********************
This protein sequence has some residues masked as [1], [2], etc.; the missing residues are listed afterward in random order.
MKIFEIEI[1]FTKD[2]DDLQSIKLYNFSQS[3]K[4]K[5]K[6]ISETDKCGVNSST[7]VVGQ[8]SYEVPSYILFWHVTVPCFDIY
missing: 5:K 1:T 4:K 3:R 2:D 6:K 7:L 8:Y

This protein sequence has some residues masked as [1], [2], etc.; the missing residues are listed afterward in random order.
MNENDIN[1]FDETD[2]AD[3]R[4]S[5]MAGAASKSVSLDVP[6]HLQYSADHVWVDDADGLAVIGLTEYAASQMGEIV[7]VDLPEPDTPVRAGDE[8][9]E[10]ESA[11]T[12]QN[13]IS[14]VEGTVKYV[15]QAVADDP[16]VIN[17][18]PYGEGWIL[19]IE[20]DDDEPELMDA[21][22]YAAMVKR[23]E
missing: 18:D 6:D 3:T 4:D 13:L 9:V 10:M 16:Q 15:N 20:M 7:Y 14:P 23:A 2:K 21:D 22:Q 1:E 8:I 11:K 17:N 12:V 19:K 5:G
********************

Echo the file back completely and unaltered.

This protein sequence has some residues masked as [1], [2], etc.; the missing residues are listed afterward in random order.
MKIFEIEI[1]FTKD[2]DDLQSIKLYNFSQS[3]K[4]K[5]K[6]ISETDKCGVNSST[7]VVGQ[8]SYEVPSYILFWHVTVPCFDIY
missing: 5:K 1:T 4:K 3:R 2:D 6:K 7:L 8:Y

This protein sequence has some residues masked as [1], [2], etc.; the missing residues are listed afterward in random order.
MNENDIN[1]FDETD[2]AD[3]R[4]S[5]MAGAASKSVSLDVP[6]HLQYSADHVWVDDADGLAVIGLTEYAASQMGEIV[7]VDLPEPDTPVRAGDE[8][9]E[10]ESA[11]T[12]QN[13]IS[14]VEGTVKYV[15]QAVADDP[16]VIN[17][18]PYGEGWIL[19]IE[20]DDDEPELMDA[21][22]YAAMVKR[23]E
missing: 18:D 6:D 3:T 4:D 13:L 9:V 10:M 16:Q 15:N 20:M 7:Y 14:P 23:A 2:K 21:D 22:Q 1:E 8:I 11:K 17:N 12:V 19:K 5:G